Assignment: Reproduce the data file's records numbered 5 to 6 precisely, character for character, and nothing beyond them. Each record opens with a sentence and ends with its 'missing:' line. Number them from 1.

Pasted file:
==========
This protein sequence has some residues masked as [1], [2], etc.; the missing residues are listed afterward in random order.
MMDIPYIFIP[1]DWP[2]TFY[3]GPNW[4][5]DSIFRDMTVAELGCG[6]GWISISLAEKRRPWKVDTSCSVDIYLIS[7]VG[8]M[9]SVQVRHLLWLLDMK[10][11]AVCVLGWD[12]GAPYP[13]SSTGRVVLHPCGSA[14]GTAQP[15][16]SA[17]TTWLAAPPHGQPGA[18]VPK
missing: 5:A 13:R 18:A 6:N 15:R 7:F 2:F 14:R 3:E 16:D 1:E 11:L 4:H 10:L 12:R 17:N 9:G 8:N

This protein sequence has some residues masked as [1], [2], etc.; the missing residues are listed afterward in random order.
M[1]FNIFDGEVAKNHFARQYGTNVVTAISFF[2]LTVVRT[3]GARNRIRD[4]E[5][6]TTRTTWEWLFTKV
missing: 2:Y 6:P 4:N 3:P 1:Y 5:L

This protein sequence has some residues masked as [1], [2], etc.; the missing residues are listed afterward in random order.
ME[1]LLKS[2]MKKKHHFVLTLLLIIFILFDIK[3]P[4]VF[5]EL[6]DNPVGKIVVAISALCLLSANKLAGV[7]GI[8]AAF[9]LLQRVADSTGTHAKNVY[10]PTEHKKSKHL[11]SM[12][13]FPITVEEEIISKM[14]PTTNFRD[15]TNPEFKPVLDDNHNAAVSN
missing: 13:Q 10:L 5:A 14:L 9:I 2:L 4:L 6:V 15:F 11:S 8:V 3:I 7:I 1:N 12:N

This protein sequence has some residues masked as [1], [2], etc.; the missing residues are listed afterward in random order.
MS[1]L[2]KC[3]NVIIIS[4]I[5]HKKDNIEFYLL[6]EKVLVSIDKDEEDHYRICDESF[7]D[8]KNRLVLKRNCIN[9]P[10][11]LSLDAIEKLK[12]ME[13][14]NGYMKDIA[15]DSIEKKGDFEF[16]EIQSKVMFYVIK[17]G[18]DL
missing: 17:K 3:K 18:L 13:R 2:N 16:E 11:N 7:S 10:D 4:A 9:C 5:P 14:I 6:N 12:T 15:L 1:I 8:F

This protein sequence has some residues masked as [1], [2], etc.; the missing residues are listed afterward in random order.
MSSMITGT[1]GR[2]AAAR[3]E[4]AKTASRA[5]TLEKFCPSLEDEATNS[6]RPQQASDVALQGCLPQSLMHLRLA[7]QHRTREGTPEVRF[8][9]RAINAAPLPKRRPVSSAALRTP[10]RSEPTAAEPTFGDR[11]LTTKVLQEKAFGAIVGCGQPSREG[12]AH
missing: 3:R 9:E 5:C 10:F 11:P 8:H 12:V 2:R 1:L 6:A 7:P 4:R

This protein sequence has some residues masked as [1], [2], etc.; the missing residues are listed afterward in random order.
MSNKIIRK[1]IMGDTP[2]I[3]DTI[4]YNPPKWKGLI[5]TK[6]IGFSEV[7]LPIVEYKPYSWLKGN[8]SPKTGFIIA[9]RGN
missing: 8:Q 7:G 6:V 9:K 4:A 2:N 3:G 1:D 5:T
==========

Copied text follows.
This protein sequence has some residues masked as [1], [2], etc.; the missing residues are listed afterward in random order.
MSSMITGT[1]GR[2]AAAR[3]E[4]AKTASRA[5]TLEKFCPSLEDEATNS[6]RPQQASDVALQGCLPQSLMHLRLA[7]QHRTREGTPEVRF[8][9]RAINAAPLPKRRPVSSAALRTP[10]RSEPTAAEPTFGDR[11]LTTKVLQEKAFGAIVGCGQPSREG[12]AH
missing: 3:R 9:E 5:C 10:F 11:P 8:H 12:V 2:R 1:L 6:A 7:P 4:R

This protein sequence has some residues masked as [1], [2], etc.; the missing residues are listed afterward in random order.
MSNKIIRK[1]IMGDTP[2]I[3]DTI[4]YNPPKWKGLI[5]TK[6]IGFSEV[7]LPIVEYKPYSWLKGN[8]SPKTGFIIA[9]RGN
missing: 8:Q 7:G 6:V 9:K 4:A 2:N 3:G 1:D 5:T